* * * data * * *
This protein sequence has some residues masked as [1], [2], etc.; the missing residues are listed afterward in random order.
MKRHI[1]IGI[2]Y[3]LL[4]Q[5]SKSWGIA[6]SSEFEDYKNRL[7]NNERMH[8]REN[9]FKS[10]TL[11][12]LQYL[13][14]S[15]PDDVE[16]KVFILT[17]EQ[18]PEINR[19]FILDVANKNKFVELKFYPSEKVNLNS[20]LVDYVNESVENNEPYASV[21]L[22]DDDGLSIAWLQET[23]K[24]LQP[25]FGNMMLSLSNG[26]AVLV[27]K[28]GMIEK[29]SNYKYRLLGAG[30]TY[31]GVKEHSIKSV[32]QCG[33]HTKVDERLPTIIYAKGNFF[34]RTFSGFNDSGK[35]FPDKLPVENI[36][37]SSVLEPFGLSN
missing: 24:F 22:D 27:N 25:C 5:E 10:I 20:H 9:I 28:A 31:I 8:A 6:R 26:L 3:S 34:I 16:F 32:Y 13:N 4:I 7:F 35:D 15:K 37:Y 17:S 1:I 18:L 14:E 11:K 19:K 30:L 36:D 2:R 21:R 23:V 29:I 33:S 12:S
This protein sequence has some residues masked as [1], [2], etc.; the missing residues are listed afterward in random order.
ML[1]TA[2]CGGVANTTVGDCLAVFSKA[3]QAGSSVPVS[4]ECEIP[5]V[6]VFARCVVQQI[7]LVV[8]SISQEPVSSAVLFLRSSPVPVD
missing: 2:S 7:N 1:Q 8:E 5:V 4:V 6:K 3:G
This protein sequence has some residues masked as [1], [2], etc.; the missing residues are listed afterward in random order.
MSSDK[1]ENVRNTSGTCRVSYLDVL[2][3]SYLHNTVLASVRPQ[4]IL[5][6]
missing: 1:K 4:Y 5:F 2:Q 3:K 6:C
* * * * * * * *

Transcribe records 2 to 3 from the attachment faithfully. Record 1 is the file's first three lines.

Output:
This protein sequence has some residues masked as [1], [2], etc.; the missing residues are listed afterward in random order.
ML[1]TA[2]CGGVANTTVGDCLAVFSKA[3]QAGSSVPVS[4]ECEIP[5]V[6]VFARCVVQQI[7]LVV[8]SISQEPVSSAVLFLRSSPVPVD
missing: 2:S 7:N 1:Q 8:E 5:V 4:V 6:K 3:G
This protein sequence has some residues masked as [1], [2], etc.; the missing residues are listed afterward in random order.
MSSDK[1]ENVRNTSGTCRVSYLDVL[2][3]SYLHNTVLASVRPQ[4]IL[5][6]
missing: 1:K 4:Y 5:F 2:Q 3:K 6:C